Show of Military Strength to Celebrate 20 Years of PROC
This week, all around the world, celebrations are taking place to mark 20 years of the PROC website.
From Passage West to Pyongyang, from Burnfort to Buenos Aires, whoolies and lock-ins are taking place in free gafs and shebeens everywhere as the globe is overcome with joy.
On Leeside, it’ll be done with the traditional unique humility expected from any Corkonian celebrating a birthday. We wouldn’t like to draw attention to how far ahead of everyone we were with the PROC at the time – to do so would be grotesque and pompous.
We are, of course, humbled by the billions of people around the globe who will take time to reflect on the glorious, daycintness of Cork and its technology geniuses that created such a ground breaking website back in September 2000.
It took nearly four years for America, the world’s so-called technology leader, to respond with anything remotely as unreal as the PROC website – brazenly even using the same programming language, PHP (which stands for ‘pure hard programming’ language), to create a website called Facebook.
Talk about copy cats, like. We should have sued, but there were a lot of hurling victories to attend in 2005. Sure, you can’t do everything. Especially on a brick phone with a hangover in a drab B&B in Thurles on a wet Monday morning.
For its first few weeks in existence, Facebook was only knocking out a few hundred pageviews per day while we were getting thousands at the same time. We still go to sleep with a smug face every night knowing that we were once bigger than Zuckerberg’s behemoth. Even if it was just for a few seconds.
Unfortunately, the website lost the run of itself from then on. “Business people” and investors started to circle and were embraced too readily. Immoral amounts of cash were pumped into aggressive marketing campaigns to grow the user base. Standards slipped. Morals went out the window. Clicks were the new God.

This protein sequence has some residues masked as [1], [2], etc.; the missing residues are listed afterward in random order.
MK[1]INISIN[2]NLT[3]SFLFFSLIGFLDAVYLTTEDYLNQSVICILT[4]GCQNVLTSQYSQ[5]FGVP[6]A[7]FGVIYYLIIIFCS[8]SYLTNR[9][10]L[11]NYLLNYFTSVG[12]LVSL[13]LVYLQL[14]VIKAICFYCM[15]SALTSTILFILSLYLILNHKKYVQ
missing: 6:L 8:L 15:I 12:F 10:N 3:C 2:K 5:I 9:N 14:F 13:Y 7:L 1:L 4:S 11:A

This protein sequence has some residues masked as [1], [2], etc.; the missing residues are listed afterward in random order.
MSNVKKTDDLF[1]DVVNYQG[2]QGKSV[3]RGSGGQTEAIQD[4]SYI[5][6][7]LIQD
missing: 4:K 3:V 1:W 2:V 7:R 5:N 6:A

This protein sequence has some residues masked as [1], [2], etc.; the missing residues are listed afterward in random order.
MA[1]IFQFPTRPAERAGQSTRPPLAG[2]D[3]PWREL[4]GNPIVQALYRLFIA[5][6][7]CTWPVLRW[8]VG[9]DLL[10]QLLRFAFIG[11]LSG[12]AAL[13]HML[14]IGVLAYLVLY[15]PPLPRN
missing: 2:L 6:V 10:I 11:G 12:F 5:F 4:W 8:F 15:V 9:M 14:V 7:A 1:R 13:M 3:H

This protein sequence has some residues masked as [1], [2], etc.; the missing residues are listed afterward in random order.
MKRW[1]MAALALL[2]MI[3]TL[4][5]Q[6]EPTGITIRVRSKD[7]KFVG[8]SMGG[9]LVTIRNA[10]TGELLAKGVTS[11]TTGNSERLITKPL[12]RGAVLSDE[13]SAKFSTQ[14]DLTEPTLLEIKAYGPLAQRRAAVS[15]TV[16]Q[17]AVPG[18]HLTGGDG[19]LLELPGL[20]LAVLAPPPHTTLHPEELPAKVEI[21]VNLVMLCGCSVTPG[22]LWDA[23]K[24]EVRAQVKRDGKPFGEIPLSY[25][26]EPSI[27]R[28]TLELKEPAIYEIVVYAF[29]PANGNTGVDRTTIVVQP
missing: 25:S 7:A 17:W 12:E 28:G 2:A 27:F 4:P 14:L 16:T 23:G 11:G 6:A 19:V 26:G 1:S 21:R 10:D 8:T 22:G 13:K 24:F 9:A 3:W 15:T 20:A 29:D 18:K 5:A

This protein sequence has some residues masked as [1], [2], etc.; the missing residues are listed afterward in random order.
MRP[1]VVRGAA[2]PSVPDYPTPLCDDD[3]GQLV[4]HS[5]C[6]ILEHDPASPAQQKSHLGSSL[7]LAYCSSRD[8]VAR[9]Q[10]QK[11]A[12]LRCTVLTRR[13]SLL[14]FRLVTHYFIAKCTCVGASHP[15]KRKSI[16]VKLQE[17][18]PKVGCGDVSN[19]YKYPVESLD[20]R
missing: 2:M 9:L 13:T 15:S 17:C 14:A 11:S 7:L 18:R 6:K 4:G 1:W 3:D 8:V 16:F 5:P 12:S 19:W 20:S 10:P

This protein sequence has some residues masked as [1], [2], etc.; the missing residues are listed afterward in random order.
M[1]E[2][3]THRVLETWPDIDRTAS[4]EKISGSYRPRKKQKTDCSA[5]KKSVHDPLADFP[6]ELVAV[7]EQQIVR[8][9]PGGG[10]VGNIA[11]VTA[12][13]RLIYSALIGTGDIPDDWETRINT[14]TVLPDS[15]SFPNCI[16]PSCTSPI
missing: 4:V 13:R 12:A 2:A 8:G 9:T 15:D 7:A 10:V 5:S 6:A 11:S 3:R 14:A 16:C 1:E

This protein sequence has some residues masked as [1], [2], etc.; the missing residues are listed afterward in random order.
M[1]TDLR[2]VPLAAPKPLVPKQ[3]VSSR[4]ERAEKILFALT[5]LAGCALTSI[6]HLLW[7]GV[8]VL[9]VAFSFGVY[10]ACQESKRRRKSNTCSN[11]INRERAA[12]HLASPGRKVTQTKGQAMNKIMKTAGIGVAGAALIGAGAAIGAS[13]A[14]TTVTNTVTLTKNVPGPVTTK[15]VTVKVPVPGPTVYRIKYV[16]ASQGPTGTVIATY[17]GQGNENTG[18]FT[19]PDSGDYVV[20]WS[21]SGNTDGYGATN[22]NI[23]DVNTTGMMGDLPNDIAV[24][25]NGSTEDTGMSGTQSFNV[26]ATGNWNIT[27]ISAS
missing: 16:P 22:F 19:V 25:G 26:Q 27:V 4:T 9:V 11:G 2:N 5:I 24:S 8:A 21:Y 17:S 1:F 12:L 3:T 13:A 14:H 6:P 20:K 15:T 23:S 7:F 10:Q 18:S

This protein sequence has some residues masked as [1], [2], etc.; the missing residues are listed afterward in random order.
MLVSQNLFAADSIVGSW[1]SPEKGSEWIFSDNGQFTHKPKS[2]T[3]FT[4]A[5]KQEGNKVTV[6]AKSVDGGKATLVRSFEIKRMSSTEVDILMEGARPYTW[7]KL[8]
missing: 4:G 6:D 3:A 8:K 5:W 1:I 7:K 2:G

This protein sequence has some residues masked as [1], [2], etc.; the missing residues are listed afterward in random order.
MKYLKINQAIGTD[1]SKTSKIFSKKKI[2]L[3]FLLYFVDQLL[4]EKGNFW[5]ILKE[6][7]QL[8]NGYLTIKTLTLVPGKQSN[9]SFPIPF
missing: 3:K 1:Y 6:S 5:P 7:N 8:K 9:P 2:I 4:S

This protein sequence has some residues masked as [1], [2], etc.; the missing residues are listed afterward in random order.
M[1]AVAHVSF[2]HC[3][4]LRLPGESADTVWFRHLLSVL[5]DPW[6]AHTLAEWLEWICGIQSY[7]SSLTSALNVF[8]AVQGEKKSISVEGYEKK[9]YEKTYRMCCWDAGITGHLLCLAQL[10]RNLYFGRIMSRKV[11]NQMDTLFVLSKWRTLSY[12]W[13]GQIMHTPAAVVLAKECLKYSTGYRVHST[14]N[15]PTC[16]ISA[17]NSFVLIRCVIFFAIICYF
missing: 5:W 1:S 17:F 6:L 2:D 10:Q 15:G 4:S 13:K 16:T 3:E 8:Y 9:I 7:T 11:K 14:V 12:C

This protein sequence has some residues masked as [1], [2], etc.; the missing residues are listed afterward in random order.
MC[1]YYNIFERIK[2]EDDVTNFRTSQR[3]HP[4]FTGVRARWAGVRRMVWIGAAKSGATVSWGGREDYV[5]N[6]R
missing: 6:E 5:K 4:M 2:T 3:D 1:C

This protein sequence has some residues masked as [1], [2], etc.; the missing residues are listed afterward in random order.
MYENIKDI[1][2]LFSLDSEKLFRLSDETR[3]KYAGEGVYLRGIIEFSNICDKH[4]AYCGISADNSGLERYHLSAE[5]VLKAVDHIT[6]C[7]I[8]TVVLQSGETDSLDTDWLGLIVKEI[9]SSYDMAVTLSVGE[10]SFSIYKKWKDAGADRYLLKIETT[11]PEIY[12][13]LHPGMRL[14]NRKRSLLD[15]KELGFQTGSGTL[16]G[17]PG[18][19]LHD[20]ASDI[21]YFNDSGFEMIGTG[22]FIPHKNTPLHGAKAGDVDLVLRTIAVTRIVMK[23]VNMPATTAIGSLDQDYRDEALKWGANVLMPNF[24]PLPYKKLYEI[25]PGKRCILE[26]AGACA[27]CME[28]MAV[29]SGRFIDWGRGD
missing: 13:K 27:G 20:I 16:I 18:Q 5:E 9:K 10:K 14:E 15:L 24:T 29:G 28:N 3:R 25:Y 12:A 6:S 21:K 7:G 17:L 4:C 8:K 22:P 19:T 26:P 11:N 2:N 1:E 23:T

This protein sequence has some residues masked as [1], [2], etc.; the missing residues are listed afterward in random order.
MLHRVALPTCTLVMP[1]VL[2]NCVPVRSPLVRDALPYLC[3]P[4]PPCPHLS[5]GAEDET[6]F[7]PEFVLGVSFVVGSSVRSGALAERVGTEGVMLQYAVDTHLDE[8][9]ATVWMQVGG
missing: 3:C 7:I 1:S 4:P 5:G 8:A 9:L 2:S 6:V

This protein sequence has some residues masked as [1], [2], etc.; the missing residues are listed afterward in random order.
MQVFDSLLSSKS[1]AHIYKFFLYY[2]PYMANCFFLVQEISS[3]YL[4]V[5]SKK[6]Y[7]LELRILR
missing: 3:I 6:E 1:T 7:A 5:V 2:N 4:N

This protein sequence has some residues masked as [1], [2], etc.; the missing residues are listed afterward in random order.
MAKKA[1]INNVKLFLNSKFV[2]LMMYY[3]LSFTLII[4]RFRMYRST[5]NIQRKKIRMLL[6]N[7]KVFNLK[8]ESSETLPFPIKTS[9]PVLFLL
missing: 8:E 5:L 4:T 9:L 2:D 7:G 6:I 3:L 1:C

Not at PROC though. We were turning away trillion dollar investment proposals and trying to block desperate hedge fund managers’ phone numbers.
“LADS! We’ll build ye a big mad house with a ball alley and a swimming pool full of tanora down in Barleycove if you give us the PROC,” they said.
“Sorry, bah,” we said, “here’s the number of a feen called Zuckerberg who can help ya. He’s mad for coin and we have a Cork slang dictionary to write”.
Same craic when Twitter came along in 2010. They’d even approach us at matches down the Páirc.
“LADS, us again. Twitter is getting a ton of investment for their website and they have a 140 character limit on their posts. Ye have no limit on posts in yer discussion forum, would ye not swap the PROC for a brand new Páirc Uí Chaoimh and Aisake Ó hAilpín’s Aussie rules contract?”.
Sure, you’d be worn out from them. There’s only so many eight course dinners on super yachts with celebrity entrepreneurs and Russian oligarchs in Monaco you can take too. And these langballs would always produce a brief case of cash after they brought out the Guinness cake shaped like a hurley to “impress” us.
“Final course of the night! You Irish guys love your Guinness, right?”
We’d just get up and walk away in despair. How did these fellas make so much money being as thick as this? Our Cork conscience wouldn’t allow us to take millions from someone this dopey. Imagine what he would have done to the PROC. He could have turned it into Facebook or Twitter and made it all swish, shiny, and popular and technically reliable. Ughhh!
Look at Zuckerberg now. A global pariah responsible for thwarting elections and being hauled in front of U.S. congressional hearings. Bet he’d give anything now to swap all that hassle for an obscure blog on a local talk page?
Our low-key 20 year celebrations begin here on Leeside this weekend with a military parade and a show-of-force in the city centre involving all brigades of the PROC Army as well as a flyover of the city centre by the PROC air force and some inappropriately loud blowing of horns from our navy fleet down the harbour.
We will also have an announcement about the opening of the first Peoples Republic of Cork embassy in a very controversial location in the Middle East, the last-minute addition of a PROC candidate to the U.S. presidential election that is guaranteed to win it and we will also reveal details of a historic agreement with a major industrial power to produce a commemorative ’20 Years of PROC’ milk carton.
You know yourself. Keeping it nice and low-key.
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